illustration by Koren Shadmi

My Great West Village Starbucks Experiment

I went to the West Village Starbucks so often that I began to recognize the regulars. Then I decided to meet them.

The frosted cutie cradles her bible in the back corner of the West Village Starbucks. “I know that God has a plan for me,” she says. That plan, apparently, includes peddling cupcakes to rude customers at a North Dallas bakery. “They’re so full of themselves,” she huffs, sweeping back her impeccably styled but unendingly irritating bangs. Droop. Sweep. Droop. Sweep. Droop. Sweep. “Every day, I ask the Lord for the patience to get through,” she says. “And He gives it to me.”

“Maybe He could do something about those bangs,” I suggest.

Okay, so it wasn’t my finest hour. But shyness and a faint antisocial impulse are what prompted my Great Starbucks Experiment in the first place.

The backstory: as a freelance writer, I’d been looking for a way to get out of the house, and out from under the obscene expense of air-conditioning and heating my Deep Ellum loft 24/7. Starbucks, I knew, was where the rest of America’s self-, semi-, and/or completely unemployed shut-ins sought their daily escape, but I wanted a funkier scene. The “happening” Murray Street Coffee Shop is no more than 100 paces from my front door. Despite showing my face there for months, though, I apparently lacked the dreadlocks or thumb rings or Steely Dan cover-band bona fides necessary to earn even a whiff of a welcome from its hipster proprietors. This despite the fact that, as a music journalist at Rolling Stone and Entertainment Weekly, I’d probably had brushes with half of the artists on Murray Street’s strenuously cool playlist. The last time their door hit me on the way out, Broken Social Scene was on the stereo.

Even if I’d passed the Murray Street sniff test, the tiny place would’ve proved too claustrophobic for me to concentrate on work. By contrast, the West Village Starbucks—roughly 2,500 square feet of scattered tables, espresso-stained ottomans, and stress-fractured swivel chairs—was big enough to host a G8 summit. One of the benefits of a gathering place that sprawling is the ability, if you’re inclined, to recede, and for the first few months of my trial residency there, I kept my focus on work. It was inevitable, though, that I’d start to recognize the regulars.

The prize for Most Likely to Appear in a David Lynch Film went to a flaxen-haired beanpole I nicknamed Kareem Abdul Bizarre. Easily 6-foot-2 but roughly 93 pounds, she had chopsticks for legs, a flair for micro-mini gym shorts, and a love of chunky basketball sneaks, which she topped with floppy socks and—the fashion-forward flourish—10-pound ankle weights. The upper portion of her body was as attenuated and sinewy as the lower, and rounded out only by the prodigiously spherical breast implants that must have come bundled with her Jacksonian schnoz job.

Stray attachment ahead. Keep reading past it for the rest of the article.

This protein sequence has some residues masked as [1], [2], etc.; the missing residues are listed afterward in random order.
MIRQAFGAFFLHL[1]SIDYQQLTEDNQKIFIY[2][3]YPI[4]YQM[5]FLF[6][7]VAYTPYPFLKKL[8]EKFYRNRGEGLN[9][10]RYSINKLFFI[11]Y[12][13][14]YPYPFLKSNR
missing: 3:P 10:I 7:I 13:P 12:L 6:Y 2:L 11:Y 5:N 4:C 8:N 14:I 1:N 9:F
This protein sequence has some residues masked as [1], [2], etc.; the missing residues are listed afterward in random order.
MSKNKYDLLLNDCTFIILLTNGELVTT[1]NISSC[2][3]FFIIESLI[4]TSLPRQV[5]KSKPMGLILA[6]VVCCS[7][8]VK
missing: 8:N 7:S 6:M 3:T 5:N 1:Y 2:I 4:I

Kareem Abdul Bizarre and Starbucks’ other sartorial oddballs—Blofeld, Ted Bundy Lovett, and Nueva Björk—made for quality entertainment, but they didn’t stand to solve the problem of my social inhibitions. While I was here working, I thought, why not challenge myself to bring new friends into my life? For that, I’d need to tap the vast resource of normal-looking regulars at the place. So began the Great Starbucks Experiment, a vow not to leave the premises each day until I’d introduced myself to at least one stranger.
My maiden buddy-in-waiting was an easy mark: a senior-center escapee named Charles, whose dip into his shirt pocket prompted this perfectly inoffensive icebreaker: “Even you have an iPhone?”

“I love it,” he said, stabbing at its sleek glass screen. “Not that I know how to work the thing.”

A white-haired retiree with the gentlest of lisps and a sharp resemblance to F. Flintstone, Charles lived across the street from Starbucks. Evidently hungry for company, he’d seek me out on subsequent visits and talk at length about his stint in the Navy (“Six months in a sub without coming up for air!”), his artsy daughter (“Not once has she made me even a coffee mug.”), his ex-wife (“Oh, yeah, she’s still over there in Mesquite.”), and his professional life—including a mid-career shift from school administrator to Nashville-based psychotherapist. The last bit stunned me. Charles was a sweetheart, for sure, but I wouldn’t want him messing with my head.

As my daily encounters piled up, so did the number of fascinating acquaintances: Danny was a “global arbitrager of cell phone minutes”; Anna, a Dallas native, teaches poli-sci at the University of Oregon; Burney built empires, some involving wind turbines, others featuring magnificently photographed female nudes; Kristin was in sales, but her daddy earned his scratch doing dental work on horses. (She hadn’t the slightest idea why I found this funny.) Titine, a French stunner who wore her aviator shades indoors, studied economics at UNT but did cameos as Starbucks’ own Medusa, turning all male comers to stone with one cock of her head.